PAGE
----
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Old 2005-09-14, 23:35   #1
JustinJS
 

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Default can somebody plz help me with this calculus?

I'm having a little trouble with 2 problems because the day that they went over the problems i was out of school and my freakin teachers is never there after school to help me.

1) A particle moves along the parabola y = x^2 from the point (1,1) to the point (x,y) Show that (change in)y/(change in)x = x +1

2) Consider a circle of a radius 5, centered at (1,2). Find an equation of the line tangent to the circle at the point (-2, 6). Describe th procedure that you used to get your answer.
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Old 2005-09-15, 00:13   #2
Ken_g6
 
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Jan 2005
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First, we don't do other peoples' homework.
Second, I've only glanced over these problems.

That said, I'll try to help...

1. This is easy! They've given you the answer; you just need to show work to find it. I suggest you find the change in each of (change in)x and (change in)y, and divide. If you don't get the answer they gave, you did it wrong!

P.S. There's a chance you might have to do long division of polynomials (or factoring or something.)

2. It jumps out at me that the tangent point is not on either x=1 or y=2, yet the coordinates are integers. I'd draw a right triangle and see what you get.
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Old 2005-09-16, 00:21   #3
Bernard Schneid
 
Sep 2005

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Default help with calculus

Quote:
Originally Posted by JustinJS
I'm having a little trouble with 2 problems because the day that they went over the problems i was out of school and my freakin teachers is never there after school to help me.

1) A particle moves along the parabola y = x^2 from the point (1,1) to the point (x,y) Show that (change in)y/(change in)x = x +1

2) Consider a circle of a radius 5, centered at (1,2). Find an equation of the line tangent to the circle at the point (-2, 6). Describe th procedure that you used to get your answer.
Looking at the second problem:

FIRST we need to determine the equation of the circle.

A circle with center at the origin and radius of 5 has the equation:

X^2 + Y^2 = 5^2=25

By analogy, your circle has a different center, so its equation is:

(X-1)^2 + (Y-2)^2 =25.

SECOND we need to find the slope of the circle at any point, which we get by taking the derivative implicitly:

Thus, the slope at any point is given by the following:

2(X-1) + 2 (Y-2) (dy/dx)=0

If we plug in the values X=-2 and Y= 6, we get

2(-3) + 2 (4) (dy/dx), we get that dy/dx=3/4.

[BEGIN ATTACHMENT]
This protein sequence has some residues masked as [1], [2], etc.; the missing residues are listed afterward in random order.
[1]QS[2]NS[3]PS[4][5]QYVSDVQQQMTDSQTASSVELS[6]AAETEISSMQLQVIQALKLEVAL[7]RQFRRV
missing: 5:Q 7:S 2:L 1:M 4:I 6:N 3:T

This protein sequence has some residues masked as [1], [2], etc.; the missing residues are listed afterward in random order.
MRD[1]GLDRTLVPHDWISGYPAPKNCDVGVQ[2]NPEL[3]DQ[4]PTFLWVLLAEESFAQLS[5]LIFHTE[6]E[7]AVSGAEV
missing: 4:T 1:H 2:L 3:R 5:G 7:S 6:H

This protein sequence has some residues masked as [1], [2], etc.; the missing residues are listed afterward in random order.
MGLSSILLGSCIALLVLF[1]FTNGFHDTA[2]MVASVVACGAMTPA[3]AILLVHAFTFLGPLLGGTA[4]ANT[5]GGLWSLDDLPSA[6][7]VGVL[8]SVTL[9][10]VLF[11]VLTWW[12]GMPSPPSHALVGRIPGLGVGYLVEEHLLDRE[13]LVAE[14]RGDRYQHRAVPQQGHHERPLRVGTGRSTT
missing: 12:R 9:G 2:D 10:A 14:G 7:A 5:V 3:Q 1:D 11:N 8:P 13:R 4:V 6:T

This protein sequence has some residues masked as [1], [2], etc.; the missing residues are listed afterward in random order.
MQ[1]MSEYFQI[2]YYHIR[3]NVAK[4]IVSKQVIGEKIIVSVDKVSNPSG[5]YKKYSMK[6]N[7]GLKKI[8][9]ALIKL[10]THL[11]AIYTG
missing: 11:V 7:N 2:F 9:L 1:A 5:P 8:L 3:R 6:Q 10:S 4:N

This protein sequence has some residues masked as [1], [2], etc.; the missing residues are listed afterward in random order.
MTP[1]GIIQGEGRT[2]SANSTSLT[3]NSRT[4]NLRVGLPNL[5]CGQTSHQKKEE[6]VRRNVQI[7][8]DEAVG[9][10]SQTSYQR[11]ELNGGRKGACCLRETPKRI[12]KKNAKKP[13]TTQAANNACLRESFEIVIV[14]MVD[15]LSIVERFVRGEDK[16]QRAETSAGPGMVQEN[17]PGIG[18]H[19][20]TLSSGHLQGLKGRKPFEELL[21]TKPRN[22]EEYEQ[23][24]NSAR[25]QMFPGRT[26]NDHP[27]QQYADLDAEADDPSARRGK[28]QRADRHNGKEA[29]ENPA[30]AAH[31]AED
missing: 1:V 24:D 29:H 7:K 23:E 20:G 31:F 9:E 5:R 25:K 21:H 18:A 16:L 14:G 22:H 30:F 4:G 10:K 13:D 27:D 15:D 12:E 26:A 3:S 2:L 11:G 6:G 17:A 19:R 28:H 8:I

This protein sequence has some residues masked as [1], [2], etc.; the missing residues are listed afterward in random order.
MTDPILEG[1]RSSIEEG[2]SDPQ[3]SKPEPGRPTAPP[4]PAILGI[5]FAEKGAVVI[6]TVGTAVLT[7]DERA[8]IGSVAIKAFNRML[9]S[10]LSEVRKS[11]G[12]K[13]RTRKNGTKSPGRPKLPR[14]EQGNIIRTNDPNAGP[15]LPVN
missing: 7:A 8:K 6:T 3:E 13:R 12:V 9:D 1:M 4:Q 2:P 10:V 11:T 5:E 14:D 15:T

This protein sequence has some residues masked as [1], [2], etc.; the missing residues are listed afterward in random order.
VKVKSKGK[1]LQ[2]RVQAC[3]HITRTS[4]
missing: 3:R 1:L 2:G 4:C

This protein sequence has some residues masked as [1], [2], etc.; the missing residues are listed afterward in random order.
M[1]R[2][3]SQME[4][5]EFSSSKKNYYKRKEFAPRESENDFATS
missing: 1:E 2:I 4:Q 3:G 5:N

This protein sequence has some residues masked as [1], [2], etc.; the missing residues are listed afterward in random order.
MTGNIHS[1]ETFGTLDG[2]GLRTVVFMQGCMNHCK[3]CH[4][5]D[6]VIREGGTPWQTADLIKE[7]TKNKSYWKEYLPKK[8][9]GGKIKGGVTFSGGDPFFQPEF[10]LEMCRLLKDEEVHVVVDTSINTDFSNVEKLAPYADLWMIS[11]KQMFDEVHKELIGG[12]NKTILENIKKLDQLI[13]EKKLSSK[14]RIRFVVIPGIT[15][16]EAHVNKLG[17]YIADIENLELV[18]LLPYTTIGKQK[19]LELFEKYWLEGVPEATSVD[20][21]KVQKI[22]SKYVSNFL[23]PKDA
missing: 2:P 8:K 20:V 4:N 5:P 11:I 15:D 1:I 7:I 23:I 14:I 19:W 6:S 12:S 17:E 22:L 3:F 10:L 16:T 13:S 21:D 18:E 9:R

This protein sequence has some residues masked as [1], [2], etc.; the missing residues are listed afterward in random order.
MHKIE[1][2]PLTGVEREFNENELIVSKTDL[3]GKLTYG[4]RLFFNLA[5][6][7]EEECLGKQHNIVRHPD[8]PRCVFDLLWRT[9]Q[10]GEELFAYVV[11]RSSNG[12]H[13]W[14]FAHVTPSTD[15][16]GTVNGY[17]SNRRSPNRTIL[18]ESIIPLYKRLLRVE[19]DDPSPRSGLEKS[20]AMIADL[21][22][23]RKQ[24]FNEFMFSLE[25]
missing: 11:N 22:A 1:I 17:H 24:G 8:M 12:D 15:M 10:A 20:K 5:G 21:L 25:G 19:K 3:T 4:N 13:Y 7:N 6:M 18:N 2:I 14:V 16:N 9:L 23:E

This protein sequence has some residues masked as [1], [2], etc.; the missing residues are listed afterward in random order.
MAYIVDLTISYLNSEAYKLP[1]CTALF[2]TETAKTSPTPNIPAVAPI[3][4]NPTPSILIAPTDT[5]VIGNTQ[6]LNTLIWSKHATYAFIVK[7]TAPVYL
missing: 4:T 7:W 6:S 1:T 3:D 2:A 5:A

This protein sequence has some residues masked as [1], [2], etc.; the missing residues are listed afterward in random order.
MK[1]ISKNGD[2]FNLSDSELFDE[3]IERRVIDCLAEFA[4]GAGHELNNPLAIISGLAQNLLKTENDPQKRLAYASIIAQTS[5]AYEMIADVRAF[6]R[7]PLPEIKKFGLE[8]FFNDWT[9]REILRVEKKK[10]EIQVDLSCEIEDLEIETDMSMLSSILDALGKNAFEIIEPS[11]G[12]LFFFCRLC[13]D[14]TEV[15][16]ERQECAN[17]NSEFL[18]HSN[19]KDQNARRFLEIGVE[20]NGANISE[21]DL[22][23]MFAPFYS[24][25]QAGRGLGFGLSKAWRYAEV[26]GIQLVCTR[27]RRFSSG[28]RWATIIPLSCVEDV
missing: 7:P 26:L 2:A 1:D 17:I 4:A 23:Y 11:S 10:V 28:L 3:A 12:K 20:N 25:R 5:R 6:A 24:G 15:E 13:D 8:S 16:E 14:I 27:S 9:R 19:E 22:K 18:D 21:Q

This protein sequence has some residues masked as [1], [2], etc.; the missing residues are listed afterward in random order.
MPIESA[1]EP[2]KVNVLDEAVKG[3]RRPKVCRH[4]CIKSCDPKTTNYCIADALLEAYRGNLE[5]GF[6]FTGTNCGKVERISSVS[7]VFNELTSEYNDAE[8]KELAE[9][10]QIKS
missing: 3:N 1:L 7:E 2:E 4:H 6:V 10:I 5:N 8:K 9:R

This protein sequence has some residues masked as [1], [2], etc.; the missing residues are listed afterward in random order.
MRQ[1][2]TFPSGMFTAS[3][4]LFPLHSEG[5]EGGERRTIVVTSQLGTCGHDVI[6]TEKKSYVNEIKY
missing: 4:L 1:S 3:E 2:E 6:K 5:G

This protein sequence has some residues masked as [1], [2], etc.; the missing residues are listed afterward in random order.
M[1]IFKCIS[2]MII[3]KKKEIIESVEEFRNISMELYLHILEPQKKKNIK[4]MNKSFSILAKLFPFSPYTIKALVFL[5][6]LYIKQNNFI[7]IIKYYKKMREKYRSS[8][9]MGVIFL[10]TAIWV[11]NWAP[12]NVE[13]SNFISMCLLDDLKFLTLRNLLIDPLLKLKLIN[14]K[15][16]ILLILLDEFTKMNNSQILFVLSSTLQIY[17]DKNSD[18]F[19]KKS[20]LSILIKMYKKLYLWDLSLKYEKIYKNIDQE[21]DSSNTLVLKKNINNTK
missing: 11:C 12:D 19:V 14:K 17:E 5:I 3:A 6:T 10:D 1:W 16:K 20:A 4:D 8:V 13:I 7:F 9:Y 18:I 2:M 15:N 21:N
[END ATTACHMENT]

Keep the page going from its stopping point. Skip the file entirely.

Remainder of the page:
To repeat, the slope of the tangent at that point is 3/4.

Since we know both the slope of the line, and a point
(-2,6) on the line, by the point/slope formula:

(Y-6)/(X+2)=3/4 ,and I leave the simplification to you.
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Old 2005-09-16, 00:29   #4
Bernard Schneid
 
Sep 2005

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Looking at your first problem, we are drawing a STRAIGHT LINE between the point 1,1 and (y,x)

The slope of the line is the change in y divided by the change in X, or : delta Y/ delta X.

In other words:

(Y-1)/(X-1).

But Y=X^2, so that we can substitute, giving us:

(X^2-1)/(X-1)

But we can FACTOR the numerator, so that:

(X-1) (X+1) / (X-1)

cancelling (X-1) from the numerator and denominator,
leaves us with the desired result: (X+1)
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Old 2005-09-16, 12:36   #5
R.D. Silverman
 
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Nov 2003

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Quote:
Originally Posted by Bernard Schneid
Looking at the second problem:

FIRST we need to determine the equation of the circle.

A circle with center at the origin and radius of 5 has the equation:

X^2 + Y^2 = 5^2=25

By analogy, your circle has a different center, so its equation is:

(X-1)^2 + (Y-2)^2 =25.

SECOND we need to find the slope of the circle at any point, which we get by taking the derivative implicitly:

Thus, the slope at any point is given by the following:

2(X-1) + 2 (Y-2) (dy/dx)=0

If we plug in the values X=-2 and Y= 6, we get

2(-3) + 2 (4) (dy/dx), we get that dy/dx=3/4.

To repeat, the slope of the tangent at that point is 3/4.

Since we know both the slope of the line, and a point
(-2,6) on the line, by the point/slope formula:

(Y-6)/(X+2)=3/4 ,and I leave the simplification to you.

One can get the equation without any derivatives. The tangent line
will be othogonal to the radius at that point. The slope of the radiius
is (6-2)/(-2 - 1) = -4/3. Now, recall from elementary algebra that
if lline 1 has slope m1 and line 2 has slope m2, and they are othogonal,
that there is a very simple relation between m1 and m2 ..... (left as an
exercise for the reader)
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